How Much Data Does Zoom Use?

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Peter Holslin
Jul 19, 2023
Icon Time To Read5 min read

Zoom consumes almost 900 MB of data per hour. That’s nothing to worry about if you have 1 TB of data per month, but you’ll want to keep an eye on how much data Zoom uses if you have a smaller data cap, like the ones satellite internet plans come with.

To help you avoid going over your data cap, we've calculated Zoom's data requirements and how much data Zoom uses per hour, plus some tips to keep Zoom’s data diet under control. 

How much data does zoom use?

Amount of data used

1.62 GB/hr.

1.08 GB/hr.

540 MB/hr.

2.475 GB/hr.

1.35 GB/hr.

810 MB/hr.

67.5 MB/hr.

22.5 MB/hr.

27–36 MB/hr.

Zoom activity

1:1 video call in 1080p

1:1 video call in 720p

1:1 call in 480p

Group video call in 1080p

Group video call in 720p

Group call in 480p

Screen sharing w/ thumbnail

Screen sharing

Audio-only VoIP

Zoom uses an average of 888 MB of data per hour. That’s how much data you’ll consume if you regularly make 1:1 or group video calls, use the screen-sharing function, and watch Zoom Webinars with multiple people in the same Zoom session. 

We came up with these figures by calculating the amount of data that Zoom uses based on Zoom’s speed requirements for different activities. 

Do you have enough data to use Zoom?

Data cap
Overage fee
View plans
250GB$10 per 50GB
250GB–unlimited$5 per 10GB

You’ll definitely have enough data to use Zoom with video on regularly if you’re on an unlimited data plan. But if you need to Zoom (with video on) using a satellite internet plan or hotspot, we'd suggest you aim to get a plan that gives you a 250GB data cap minimum.

What uses the most data on Zoom?

Participating in group video meetings with your video in 1080p resolution will use the most data—a whopping 2.475GB per hour.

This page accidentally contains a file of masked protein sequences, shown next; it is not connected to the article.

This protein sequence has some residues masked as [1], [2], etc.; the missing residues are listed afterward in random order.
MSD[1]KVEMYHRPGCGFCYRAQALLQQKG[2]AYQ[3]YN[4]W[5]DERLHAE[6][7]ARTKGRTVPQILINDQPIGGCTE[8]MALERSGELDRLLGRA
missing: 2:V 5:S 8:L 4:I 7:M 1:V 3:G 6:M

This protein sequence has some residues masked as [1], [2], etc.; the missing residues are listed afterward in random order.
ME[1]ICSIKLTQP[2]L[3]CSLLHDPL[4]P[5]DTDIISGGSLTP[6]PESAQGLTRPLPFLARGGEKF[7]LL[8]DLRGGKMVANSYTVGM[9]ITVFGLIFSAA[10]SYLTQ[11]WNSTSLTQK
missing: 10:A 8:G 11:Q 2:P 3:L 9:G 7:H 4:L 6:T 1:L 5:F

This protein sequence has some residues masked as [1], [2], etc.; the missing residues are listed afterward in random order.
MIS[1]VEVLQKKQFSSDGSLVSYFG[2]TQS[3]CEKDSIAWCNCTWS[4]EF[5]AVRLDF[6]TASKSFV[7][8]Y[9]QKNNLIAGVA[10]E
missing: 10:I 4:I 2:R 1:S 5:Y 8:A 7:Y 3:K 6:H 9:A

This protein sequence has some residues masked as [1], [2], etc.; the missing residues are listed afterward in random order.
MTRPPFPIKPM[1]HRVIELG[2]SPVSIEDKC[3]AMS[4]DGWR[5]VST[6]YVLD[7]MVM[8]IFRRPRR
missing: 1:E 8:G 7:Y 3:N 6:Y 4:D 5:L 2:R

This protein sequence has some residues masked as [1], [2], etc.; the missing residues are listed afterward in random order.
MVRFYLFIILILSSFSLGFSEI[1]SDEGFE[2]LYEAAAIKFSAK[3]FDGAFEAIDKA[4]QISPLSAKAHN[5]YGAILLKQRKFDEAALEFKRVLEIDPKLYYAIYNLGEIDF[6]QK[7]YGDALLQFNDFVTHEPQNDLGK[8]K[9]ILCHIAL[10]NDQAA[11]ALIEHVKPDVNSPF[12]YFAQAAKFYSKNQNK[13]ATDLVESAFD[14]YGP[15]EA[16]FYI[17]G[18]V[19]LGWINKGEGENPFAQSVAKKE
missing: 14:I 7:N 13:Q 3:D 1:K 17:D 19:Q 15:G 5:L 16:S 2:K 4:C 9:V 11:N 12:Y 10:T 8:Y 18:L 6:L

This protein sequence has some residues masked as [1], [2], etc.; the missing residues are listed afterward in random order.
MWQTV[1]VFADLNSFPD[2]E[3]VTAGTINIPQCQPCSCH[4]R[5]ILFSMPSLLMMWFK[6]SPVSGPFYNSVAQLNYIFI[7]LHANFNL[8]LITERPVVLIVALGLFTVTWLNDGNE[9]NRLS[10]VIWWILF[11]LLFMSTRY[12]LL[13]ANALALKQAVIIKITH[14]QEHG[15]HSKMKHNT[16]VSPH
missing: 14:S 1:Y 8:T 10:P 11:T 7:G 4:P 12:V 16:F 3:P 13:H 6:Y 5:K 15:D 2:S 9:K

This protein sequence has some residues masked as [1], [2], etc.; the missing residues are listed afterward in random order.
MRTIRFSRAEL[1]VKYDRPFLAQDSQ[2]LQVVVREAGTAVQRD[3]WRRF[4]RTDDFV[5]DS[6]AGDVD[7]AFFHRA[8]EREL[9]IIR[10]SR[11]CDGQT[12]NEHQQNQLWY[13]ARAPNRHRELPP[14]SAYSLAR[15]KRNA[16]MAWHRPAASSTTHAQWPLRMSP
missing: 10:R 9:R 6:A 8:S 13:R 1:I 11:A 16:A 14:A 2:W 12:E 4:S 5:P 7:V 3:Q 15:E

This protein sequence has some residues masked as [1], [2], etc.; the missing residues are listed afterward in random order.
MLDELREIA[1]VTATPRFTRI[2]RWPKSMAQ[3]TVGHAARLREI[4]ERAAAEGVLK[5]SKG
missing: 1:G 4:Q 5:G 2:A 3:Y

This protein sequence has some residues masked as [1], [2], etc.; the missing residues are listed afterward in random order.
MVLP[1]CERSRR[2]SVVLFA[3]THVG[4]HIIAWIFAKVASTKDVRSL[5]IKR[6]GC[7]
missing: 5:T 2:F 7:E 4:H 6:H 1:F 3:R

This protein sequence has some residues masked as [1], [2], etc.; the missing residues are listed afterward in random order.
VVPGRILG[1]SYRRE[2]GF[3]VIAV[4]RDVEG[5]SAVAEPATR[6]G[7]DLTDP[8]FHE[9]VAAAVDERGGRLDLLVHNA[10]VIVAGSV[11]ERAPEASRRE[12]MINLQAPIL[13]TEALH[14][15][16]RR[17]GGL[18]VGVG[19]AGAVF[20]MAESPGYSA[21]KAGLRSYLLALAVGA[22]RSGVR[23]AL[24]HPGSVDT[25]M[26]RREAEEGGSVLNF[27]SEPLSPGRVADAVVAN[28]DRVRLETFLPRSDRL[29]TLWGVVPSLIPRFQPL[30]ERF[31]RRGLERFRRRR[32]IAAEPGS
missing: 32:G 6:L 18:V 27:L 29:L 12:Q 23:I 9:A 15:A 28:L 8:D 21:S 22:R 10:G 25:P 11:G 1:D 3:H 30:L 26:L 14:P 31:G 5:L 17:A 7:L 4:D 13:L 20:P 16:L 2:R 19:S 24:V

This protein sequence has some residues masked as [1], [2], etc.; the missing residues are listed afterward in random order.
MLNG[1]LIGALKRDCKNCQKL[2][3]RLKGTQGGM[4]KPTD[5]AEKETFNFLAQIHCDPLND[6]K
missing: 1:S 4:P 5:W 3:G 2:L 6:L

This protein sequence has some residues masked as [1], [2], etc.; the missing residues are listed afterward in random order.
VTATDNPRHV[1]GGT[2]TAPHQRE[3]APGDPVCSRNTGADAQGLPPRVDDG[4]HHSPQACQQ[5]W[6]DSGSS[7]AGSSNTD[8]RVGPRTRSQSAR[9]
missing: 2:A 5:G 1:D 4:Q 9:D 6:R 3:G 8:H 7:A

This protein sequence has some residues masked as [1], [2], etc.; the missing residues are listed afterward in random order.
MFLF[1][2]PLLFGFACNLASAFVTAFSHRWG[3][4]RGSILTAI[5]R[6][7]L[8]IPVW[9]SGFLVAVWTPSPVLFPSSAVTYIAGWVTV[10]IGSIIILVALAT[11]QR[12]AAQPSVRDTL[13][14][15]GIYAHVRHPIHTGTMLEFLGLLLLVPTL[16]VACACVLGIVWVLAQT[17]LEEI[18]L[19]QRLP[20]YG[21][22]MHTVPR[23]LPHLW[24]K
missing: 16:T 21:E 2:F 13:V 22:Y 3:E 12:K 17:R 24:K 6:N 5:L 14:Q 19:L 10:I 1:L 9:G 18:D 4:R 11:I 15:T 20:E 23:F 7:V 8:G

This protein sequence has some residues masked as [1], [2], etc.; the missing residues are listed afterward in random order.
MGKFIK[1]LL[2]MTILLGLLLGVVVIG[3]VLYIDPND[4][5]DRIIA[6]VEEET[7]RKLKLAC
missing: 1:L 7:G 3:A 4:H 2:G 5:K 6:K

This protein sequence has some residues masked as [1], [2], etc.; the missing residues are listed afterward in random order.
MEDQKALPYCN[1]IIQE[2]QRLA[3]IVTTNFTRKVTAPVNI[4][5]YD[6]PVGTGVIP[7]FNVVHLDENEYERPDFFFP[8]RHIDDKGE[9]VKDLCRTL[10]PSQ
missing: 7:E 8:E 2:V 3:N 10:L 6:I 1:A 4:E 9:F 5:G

We recommend setting your Zoom video to the lowest resolution possible if you have limitations on your data. Most satellite providers, for example, have particularly restrictive data policies. So if you live in a rural area and satellite internet is your only option, you’ll want to avoid overtaxing your data by Zooming in HD.

You’ll use a lot less data if you switch off your Zoom video screen altogether. Participating in a Zoom session with your video off uses only about 27–36 MB per hour, and sharing your screen runs you between 22.5MB and 67.5MB an hour.

Looking for a provider that gives you more data? Run a search with our address check tool.

Need a larger data cap for Zoom calls? Enter your zip code to find internet providers near you.

What is a data cap?

A data cap is the amount of data you’re allowed to use each month on your home internet plan.

On most internet plans, your data cap will be enough to let you do all sorts of activities without going over. But you’ll likely have a smaller data cap if you live in a rural area and have a Wi-Fi package from a satellite or fixed-wireless internet provider.

Many cable, fiber, and DSL providers give you at least 1TB of data per month. By comparison, most satellite internet providers give customers much less data—usually in the range of 1–300GB, depending on the package and provider. Some fixed-wireless plans also come with fairly strict data limits, usually to the tune of just 250GB per month.

Check Mark
Pro tip:

Looking for other ideas on how to save your data? Read our guide to internet data for a full explanation.


*When you reach your data limit on Viasat and HughesNet plans, you don’t get any charges, but your internet speed is slowed down significantly.

†CenturyLink doesn’t charge overage fees if you use too much data for the month. However, it will slow down or even disconnect your service if you exceed your data cap too many times.

What happens if you exceed your data cap?

Depending on the type of internet you have, exceeding your data cap will lead to additional fees on your bill or a slowdown of your internet service.

Satellite plans have “soft” caps, so you won’t be charged if you go over your monthly limit. But your internet speed will be slowed down considerably to make way for other customers.